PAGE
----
Friday, 30 January 2015

Friday Five: Visiting Breweries

Tough decisions in the Wheatsheaf beer garden

Although the region is famed for its wineries, there are obviously a fair few breweries in the Barossa and nearby regions too, and it would be remiss of Him Outdoors not to sniff them out. So, as a companion piece to the previous post, here are some that we sampled.

5 Barossa Breweries:
  1. Barossa Valley Brewing - located in Tanunda, the heart of the Barossa, this brewery understands that the way to compete for customers is to offer them something exceptional. The beers on tap range from a honey wheat ale to a coffee chocolate porter, with the full flavour spectrum of pale ales, smokey reds and hoppy IPAs in-between. The pizzas made with local ingredients and an interesting approach (lamb borek infused with Turkish spices, topped with tzatziki) accompany the beers perfectly when eaten on the sun-drenched deck enhanced by the squawking of a clattering of cockatoos. Best Brew: Threesome; a mix of Hefewizen, Semillon (from David Lehmann of David Franz Wines) and Riesling (from Ronald Brown of Maverick) - it's an interesting blend, which tastes initially of the beer and then lengthens into the wine flavours. It may be a gimmick, with its provocative name and unorthodox combination, but what are boundaries for, if not to be given a good solid nudge now and then?
    It's wine and beer!
  2. Lobethal - We've been here before, but as the Tour Down Under cyclists were passing three times as part of their circuit, we settled in with some beers - the brewery is usually only open at weekends, but made the very sensible assumption that people who ride bikes like beer and so opened for the event. The outdoor area provides shade and a prime viewing position, and, once the cyclists had moved on, we adjourned to the spacious beer hall to watch the remainder of the race on the big screen. Best Brew: Bruce; an Australian interpretation of an English bitter, using Maris Otter malt, nutty golden oats and Whitbread yeast. The combination of UK Challenger and NZ Waimea hops gives the beer a distinctive flavour and, at 3.5%, it is eminently session-able.
    What better way to wait for the cyclists?
  3. Prancing Pony - this is a flash, shiny new brewery in Mt Barker where you can see the beer being brewed before your very eyes. The beer is fire-brewed: a process brought over from Europe where flames are used rather than steam to heat the copper kettles. The premise is that the resulting higher temperatures bring out greater flavours in the beer; in much the same way as a flame-grilled steak will taste different from one cooked in an conventional oven. This may or may not be true, but the beers are good. Best Brew: Black Ale; the nose is dark chocolate and molasses; the taste is of liquorice and floral hops with an earthy, woody, slightly bitter finish; the suggested food match is slow-cooked meat dishes such as lamb shanks or beef cheeks.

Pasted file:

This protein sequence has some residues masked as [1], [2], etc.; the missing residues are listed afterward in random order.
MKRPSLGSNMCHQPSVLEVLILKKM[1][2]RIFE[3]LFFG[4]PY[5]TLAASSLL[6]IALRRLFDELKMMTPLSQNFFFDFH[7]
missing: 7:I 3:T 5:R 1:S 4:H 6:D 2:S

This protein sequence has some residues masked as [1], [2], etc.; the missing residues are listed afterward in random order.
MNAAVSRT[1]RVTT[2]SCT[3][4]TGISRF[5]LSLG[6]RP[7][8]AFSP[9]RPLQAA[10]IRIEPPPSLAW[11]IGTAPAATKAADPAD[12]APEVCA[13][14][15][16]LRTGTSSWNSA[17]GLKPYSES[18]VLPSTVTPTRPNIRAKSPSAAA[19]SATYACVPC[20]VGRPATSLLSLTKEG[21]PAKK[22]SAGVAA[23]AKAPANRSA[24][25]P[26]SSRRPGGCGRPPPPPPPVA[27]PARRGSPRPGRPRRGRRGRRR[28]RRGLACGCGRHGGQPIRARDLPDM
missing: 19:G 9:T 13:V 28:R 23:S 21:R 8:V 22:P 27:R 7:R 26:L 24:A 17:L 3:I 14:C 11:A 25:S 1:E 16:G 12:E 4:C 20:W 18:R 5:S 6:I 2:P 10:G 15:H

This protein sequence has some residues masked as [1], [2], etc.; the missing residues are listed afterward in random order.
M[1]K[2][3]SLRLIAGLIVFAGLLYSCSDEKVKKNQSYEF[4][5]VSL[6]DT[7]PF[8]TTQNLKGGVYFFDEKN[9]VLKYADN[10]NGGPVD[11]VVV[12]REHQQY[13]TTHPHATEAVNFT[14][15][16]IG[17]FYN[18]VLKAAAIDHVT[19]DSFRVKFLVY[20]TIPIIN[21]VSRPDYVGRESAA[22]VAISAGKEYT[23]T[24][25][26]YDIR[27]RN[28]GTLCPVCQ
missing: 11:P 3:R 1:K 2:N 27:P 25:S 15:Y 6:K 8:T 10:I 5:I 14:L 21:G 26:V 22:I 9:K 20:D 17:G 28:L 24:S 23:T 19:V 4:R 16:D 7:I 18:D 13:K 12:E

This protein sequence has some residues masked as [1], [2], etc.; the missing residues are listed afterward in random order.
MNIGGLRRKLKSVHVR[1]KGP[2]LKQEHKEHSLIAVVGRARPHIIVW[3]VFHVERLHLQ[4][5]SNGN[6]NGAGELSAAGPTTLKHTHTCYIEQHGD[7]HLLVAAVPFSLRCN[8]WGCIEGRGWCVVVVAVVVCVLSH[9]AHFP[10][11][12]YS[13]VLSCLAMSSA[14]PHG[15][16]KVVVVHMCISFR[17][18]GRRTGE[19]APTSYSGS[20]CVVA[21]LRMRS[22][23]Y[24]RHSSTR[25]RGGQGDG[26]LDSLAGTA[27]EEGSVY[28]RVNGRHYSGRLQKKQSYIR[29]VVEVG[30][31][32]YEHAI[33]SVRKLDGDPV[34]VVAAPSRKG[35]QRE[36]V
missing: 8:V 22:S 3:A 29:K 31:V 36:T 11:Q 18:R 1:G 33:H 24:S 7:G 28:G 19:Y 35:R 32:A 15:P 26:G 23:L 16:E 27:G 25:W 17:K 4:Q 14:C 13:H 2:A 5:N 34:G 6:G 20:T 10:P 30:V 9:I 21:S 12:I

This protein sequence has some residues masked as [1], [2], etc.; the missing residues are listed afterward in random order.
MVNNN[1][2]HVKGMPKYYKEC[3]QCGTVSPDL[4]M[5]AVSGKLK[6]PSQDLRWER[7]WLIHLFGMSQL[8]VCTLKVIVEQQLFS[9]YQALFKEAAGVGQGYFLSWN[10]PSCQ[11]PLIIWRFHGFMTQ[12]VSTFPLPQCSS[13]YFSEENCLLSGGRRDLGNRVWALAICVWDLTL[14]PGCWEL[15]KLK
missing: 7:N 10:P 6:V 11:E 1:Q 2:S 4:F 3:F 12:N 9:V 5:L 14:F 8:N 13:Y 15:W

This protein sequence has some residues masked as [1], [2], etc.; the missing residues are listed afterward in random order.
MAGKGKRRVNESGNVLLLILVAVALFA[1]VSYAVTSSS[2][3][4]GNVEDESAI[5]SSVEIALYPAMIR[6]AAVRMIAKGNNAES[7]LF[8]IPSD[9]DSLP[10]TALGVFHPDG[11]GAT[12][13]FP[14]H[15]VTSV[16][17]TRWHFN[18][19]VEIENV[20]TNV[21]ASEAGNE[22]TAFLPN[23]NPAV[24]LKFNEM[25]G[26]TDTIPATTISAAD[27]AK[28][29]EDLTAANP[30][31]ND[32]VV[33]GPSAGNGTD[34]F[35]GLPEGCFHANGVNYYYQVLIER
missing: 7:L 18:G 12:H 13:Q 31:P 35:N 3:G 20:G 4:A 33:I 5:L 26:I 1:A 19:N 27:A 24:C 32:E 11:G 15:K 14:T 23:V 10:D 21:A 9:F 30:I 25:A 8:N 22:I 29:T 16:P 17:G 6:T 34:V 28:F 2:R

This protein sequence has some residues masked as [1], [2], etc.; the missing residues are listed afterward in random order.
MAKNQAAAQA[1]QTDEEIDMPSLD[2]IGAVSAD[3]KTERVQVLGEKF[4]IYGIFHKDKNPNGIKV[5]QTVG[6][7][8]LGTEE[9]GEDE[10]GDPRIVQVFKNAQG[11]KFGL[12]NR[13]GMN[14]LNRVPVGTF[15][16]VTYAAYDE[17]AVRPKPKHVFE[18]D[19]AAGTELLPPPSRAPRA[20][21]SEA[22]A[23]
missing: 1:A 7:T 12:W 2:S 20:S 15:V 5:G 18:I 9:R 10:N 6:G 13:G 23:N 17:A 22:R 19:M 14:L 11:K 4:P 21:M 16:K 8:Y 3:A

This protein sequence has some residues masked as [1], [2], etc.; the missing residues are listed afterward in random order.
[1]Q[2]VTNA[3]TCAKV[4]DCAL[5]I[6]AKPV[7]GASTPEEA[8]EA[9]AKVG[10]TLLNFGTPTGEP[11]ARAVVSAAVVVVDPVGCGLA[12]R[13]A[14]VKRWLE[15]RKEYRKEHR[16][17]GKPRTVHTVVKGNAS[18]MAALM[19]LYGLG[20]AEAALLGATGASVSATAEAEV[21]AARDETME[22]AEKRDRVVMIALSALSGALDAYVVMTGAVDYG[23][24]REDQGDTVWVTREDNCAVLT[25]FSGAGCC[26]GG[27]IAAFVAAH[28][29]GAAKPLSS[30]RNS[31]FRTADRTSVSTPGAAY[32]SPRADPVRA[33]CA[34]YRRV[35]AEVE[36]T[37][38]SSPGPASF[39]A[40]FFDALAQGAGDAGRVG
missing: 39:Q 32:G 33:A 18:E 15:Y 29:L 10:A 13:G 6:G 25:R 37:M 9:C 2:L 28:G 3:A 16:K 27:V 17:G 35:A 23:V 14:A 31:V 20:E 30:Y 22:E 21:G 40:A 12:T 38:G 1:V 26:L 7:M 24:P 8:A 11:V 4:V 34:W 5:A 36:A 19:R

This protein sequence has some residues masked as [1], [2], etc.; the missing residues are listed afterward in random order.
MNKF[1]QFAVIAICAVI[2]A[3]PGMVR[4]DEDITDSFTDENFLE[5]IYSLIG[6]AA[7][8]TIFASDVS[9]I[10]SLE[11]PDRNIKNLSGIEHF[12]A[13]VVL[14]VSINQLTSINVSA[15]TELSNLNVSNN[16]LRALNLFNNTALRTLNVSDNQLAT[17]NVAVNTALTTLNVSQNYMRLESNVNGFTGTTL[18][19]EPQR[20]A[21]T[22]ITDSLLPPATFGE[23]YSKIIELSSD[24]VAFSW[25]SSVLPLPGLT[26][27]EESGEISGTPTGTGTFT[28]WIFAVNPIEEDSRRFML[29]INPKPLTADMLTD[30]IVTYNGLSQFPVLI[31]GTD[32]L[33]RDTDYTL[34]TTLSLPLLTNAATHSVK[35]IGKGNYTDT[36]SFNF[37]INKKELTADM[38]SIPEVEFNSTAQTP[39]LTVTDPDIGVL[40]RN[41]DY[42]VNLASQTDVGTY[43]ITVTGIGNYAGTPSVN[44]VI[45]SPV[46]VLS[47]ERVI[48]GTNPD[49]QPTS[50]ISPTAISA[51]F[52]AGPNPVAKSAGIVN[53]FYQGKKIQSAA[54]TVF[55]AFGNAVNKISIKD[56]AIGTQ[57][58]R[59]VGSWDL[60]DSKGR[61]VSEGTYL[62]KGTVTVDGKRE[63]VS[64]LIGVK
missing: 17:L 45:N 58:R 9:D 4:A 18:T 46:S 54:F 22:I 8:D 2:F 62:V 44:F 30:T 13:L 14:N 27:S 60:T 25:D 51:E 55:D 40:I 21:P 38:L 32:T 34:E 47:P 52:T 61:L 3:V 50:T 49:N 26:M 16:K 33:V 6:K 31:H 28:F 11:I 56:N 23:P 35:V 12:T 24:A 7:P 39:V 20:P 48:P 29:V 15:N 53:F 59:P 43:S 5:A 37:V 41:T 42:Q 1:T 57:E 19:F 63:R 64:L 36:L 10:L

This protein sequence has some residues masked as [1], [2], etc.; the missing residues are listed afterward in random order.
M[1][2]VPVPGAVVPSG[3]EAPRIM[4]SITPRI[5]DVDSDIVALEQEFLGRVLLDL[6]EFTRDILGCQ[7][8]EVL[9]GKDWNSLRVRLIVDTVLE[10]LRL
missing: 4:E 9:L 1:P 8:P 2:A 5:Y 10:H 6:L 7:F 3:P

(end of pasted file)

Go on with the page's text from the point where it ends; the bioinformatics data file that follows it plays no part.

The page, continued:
Serious contemplation

  4. Rehn Bier - always keen to be supportive, we tried the beers from a small local microbrewery. The couple run the business together (he brews; she markets) and they can be found at the Barossa Farmers' Market and other such locations. They are a part of the community and believe in sustainability and organic principles (the packaging is made from recycled cardboard; solar panels supply the electricity; spent grain goes to local farmers for stock food) and are clearly passionate about artisan brewing. Best Brew: Maple Porter; the elegant brown ale is enhanced with maple syrup and American Cascade hops. If you want the specifics it's 4.2% and 45 IBU, but if you just want to drink it and enjoy the flavours of North America, you could do a lot worse.
    Local beeroes
  5. Wheatsheaf - totally unassuming from the outside, this pub has one of the finest whisky lists I've seen outside the British Isles and Ireland. But we're here for the beer and that's pretty good too. Claiming, "We pour full-flavoured characterful Australian and imported craft beers on tap: no skinny lagers or low-carb blands; instead we recommend real beer and regular exercise", the pub has an excellent range (including Lobethal, Feral, Bridge Road, Stone & Wood, 8 Wired, Parrotdog). It also brews its own under the Wheaty Brewing Corps label, so we sat in the beer garden and sampled a few. Best brew: Schmutzig Berlinerweiss; it consists of German Pilsner and Wheat malts with a single addition of Magnum hops, but it's really all about the bugs - Pediococcus to be precise. Combined with French Saison yeast, the super bug culture results in a beer that is funky, dirty and delicious!
    The unassuming exterior of the Wheatsheaf Hotel

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